Convicted Bank of Oswego execs get light sentences in conspiracy case

Updated at 7:27 p.m.

The two top executives of the now-defunct Bank of Oswego caught a huge break Wednesday, when a federal judge in Portland gave them far less prison time than prosecutors wanted.

U.S. District Court Judge Michael Simon sentenced Dan Heine to 24 months in prison. Diana Yates was sentenced to 18 months. That was a fraction of what federal sentencing guidelines called for. Earlier in the day, the judge said he had determined that the advisory sentence range for Heine was from nine to more than 11 years. The advisory range for Yates was more than seven years to nine years.

Heine and Yates will do less time than Geoff Walsh, the Bank of Oswego loan officer who turned state’s evidence and provided federal prosecutors with key evidence and testimony against his former bosses.

Federal judges have wide discretion and are not required to follow the guidelines.

Prosecutors and other federal agents, who worked the case for four years, were disappointed with the light sentence.

“Dan Heine and Diane Yates orchestrated one of the largest and most complex bank fraud schemes in Oregon’s history. Their selfish acts of greed are deplorable,” said Billy J. Williams, U.S. attorney for the District of Oregon. “While we urged the court to impose longer sentences, these sentences still serve as a warning to bank executives and others entrusted with fiduciary responsibilities. We will continue to work with federal investigators to protect investors and ensure the trustworthiness of our financial institutions.”

A jury convicted Heine and Yates of one count each of conspiracy to commit bank fraud and 12 counts each of falsifying bank entries, reports, and transactions in a trial ending in November 2017. A grueling seven-week trial concluded last fall.

Heine, a co-founder of the bank, was president, chief executive officer and member of the board of directors from September 2004 through September 2014. Yates was executive vice president, chief financial officer, and secretary of the board of directors from 2004 through March 2012.

During the conspiracy Heine and Yates concealed the true financial condition of the bank to regulators and the board of directors by falsely reporting that the bank had title to a property in a straw buyer transaction, falsely reporting that delinquent loans were paid, and falsely reporting the sale of bank owned property.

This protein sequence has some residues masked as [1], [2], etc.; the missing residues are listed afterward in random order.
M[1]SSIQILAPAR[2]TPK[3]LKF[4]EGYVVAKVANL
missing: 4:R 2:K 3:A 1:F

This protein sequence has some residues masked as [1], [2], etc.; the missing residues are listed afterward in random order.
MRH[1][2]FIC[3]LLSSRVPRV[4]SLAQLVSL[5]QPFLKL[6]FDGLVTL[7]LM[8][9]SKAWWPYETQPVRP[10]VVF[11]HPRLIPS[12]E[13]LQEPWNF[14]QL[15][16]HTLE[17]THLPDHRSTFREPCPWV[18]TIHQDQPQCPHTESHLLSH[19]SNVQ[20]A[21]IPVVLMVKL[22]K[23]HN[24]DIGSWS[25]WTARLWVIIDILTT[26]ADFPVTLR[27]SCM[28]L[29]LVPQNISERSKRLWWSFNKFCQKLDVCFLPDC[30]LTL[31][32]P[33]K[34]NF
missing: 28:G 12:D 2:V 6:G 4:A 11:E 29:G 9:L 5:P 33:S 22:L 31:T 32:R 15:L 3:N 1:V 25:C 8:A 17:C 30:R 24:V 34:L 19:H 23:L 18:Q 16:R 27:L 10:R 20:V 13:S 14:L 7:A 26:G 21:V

The Oregonian/OregonLive first reported the bank was involved in questionable transactions and was concealing its true financial condition in April 2015. Two months later, Heine and Yates were indicted.

Both Heine and Yates repeatedly said the real villain in the Bank of Oswego debacle was Walsh. Most of the underhanded loan schemes that marked the bank’s last years were put together by Walsh.

Prosecutors, who had relied heavily on Walsh to make their case, said that was nonsense. At least Walsh accepted responsibility for what he did and pleaded guilty, said Michelle Kerin, the lead prosecutor on the case.

Heine literally begged Simon for mercy during Wednesday’s all-day hearing. “Your honor, I stand before you humbled and completely devastated,” Heine said. “Being convicted of a crime has shattered me.”

Heine’s lawyer, Jeffrey Alberts, said his client was broke and is about to lose his Florida condominium to foreclosure.

Heine, 71, argued that the seven- to nine-year sentence recommended by prosecutors could well result in him spending the rest of his life in prison. “There is no next chapter for Mr. Heine, this is it,” Alberts said.

Prosecutors argued that Heine’s claims of his advancing age are a bit overdone. They included in their sentencing memo a link to the Pelican Bay Tennis Club in Naples, which showed that Heine is an accomplished tennis player (rated 4.0 by the U.S. Tennis Association) who plays weekly.

Janet Hoffman, Yates’ attorney, said her client’s “nanosecond of bad judgment” shouldn’t overshadow the “exemplary life” she lived. Of the improper steps that she took, Yates said that it was to “save the bank I built and loved.”

“I take full responsibility for what I did,” Yates added.

Neither Heine nor Yates had a criminal record until this case.

Simon didn’t tip his hand before sentencing that he was going to veer dramatically from federal sentencing guidelines. But it swiftly became apparent as he began his remarks that the defense lawyers’ arguments had hit home.

“Neither defendant directly tried to line their pockets,” he said. Rather, “it was an indirect effort to mislead the board of directors and the FDIC.”

Simon ordered Heine to report to the Bureau of Prisons to begin his sentence on July 26.

Defense lawyers mentioned their plans to appeal the case several times during Wednesday’s hearing. It’s unclear what their plans are.

A forfeiture and restitution hearing has been scheduled for Aug. 7.

— Jeff Manning

This article originally appeared here via Google News